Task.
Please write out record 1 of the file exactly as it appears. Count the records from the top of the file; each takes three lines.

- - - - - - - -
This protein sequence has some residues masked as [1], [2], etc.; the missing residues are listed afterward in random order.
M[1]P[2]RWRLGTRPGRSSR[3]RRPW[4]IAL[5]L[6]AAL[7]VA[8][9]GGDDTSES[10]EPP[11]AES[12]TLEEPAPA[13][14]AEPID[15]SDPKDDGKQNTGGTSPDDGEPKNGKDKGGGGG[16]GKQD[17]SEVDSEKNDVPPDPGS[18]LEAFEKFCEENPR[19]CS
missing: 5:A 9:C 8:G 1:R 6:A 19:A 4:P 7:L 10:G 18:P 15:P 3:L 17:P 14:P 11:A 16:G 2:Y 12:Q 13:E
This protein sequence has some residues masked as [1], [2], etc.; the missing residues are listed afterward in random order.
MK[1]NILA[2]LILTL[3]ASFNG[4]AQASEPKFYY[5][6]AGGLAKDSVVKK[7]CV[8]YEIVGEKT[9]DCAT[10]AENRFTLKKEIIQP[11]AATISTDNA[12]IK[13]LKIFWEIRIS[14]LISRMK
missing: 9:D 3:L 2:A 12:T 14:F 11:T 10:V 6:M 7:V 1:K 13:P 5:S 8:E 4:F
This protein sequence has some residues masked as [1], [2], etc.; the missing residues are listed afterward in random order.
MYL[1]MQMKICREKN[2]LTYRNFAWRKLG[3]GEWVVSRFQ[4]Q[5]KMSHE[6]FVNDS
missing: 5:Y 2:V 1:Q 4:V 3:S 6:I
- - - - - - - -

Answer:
This protein sequence has some residues masked as [1], [2], etc.; the missing residues are listed afterward in random order.
M[1]P[2]RWRLGTRPGRSSR[3]RRPW[4]IAL[5]L[6]AAL[7]VA[8][9]GGDDTSES[10]EPP[11]AES[12]TLEEPAPA[13][14]AEPID[15]SDPKDDGKQNTGGTSPDDGEPKNGKDKGGGGG[16]GKQD[17]SEVDSEKNDVPPDPGS[18]LEAFEKFCEENPR[19]CS
missing: 5:A 9:C 8:G 1:R 6:A 19:A 4:P 7:L 10:G 18:P 15:P 3:L 17:P 14:P 11:A 16:G 2:Y 12:Q 13:E